Sodium-lithium countertransport (SLC) is an ouabain-insensitive exchange of Na for Li found in the erythrocyte membrane of several mammalian species. Although increased SLC activity is presently the most consistent intermediate phenotype of essential hypertension and diabetic nephropathy in humans, the gene responsible for this membrane transport has not been identified. Because of functional similarities, SLC was suggested to represent an in vitro mode of operation of the Na-H exchanger (NHE). This hypothesis, however, has been long hampered by the total insensitivity of SLC to amiloride, which is an intrinsic inhibitor of the first isoform of NHE, the only NHE isoform detected in human erythrocytes. We describe here the identification in human reticulocytes and erythrocytes of an alternative splicing of NHE lacking the amiloride binding site. Transfection experiments with this spliced variant restore amiloride-insensitive, phloretin-sensitive SLC activity. Expression of both regular and spliced transcripts of NHE is increased in subjects with high SLC activity. Altogether, these findings, by extending to NHE the characteristics of inheritance and predictivity previously attributed to SLC, eventually restore the candidacy of NHE isoform 1 as a gene involved in the pathogenesis of essential hypertension and diabetic nephropathy.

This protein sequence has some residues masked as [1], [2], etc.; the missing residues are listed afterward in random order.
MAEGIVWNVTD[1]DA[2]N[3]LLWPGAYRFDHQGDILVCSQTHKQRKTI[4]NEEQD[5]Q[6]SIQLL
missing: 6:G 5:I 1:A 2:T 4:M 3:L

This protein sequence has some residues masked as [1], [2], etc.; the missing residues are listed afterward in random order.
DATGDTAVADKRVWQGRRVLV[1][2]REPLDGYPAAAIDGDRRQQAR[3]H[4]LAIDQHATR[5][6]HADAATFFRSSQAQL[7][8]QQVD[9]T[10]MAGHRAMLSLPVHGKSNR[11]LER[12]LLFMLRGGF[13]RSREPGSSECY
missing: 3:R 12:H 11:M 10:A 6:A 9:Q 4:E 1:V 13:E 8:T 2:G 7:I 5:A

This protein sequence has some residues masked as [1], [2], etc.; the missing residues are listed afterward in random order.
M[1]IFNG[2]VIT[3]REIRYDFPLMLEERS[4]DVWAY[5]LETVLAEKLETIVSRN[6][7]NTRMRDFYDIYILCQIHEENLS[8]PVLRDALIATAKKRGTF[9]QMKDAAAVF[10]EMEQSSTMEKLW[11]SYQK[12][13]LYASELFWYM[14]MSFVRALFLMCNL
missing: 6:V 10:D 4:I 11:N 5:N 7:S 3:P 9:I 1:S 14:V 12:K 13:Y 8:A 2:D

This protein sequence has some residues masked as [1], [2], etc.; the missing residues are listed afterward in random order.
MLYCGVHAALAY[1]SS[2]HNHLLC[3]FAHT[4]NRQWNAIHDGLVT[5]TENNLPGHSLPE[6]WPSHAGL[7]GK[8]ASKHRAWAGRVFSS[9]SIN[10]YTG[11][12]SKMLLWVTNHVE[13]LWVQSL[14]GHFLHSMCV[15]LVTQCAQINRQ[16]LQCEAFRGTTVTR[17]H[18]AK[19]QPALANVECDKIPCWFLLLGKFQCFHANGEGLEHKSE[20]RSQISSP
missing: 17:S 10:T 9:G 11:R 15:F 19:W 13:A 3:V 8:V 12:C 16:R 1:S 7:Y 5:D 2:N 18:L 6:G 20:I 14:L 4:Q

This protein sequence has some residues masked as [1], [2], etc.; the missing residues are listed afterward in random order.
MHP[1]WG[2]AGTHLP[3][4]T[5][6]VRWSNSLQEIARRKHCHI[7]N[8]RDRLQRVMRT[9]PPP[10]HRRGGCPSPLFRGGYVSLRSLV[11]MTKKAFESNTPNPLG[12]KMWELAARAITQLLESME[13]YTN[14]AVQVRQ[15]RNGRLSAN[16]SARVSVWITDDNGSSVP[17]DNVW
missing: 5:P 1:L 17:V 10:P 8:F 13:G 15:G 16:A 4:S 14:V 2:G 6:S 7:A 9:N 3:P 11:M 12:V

ASJC Scopus subject areas
- Endocrinology, Diabetes and Metabolism
- Internal Medicine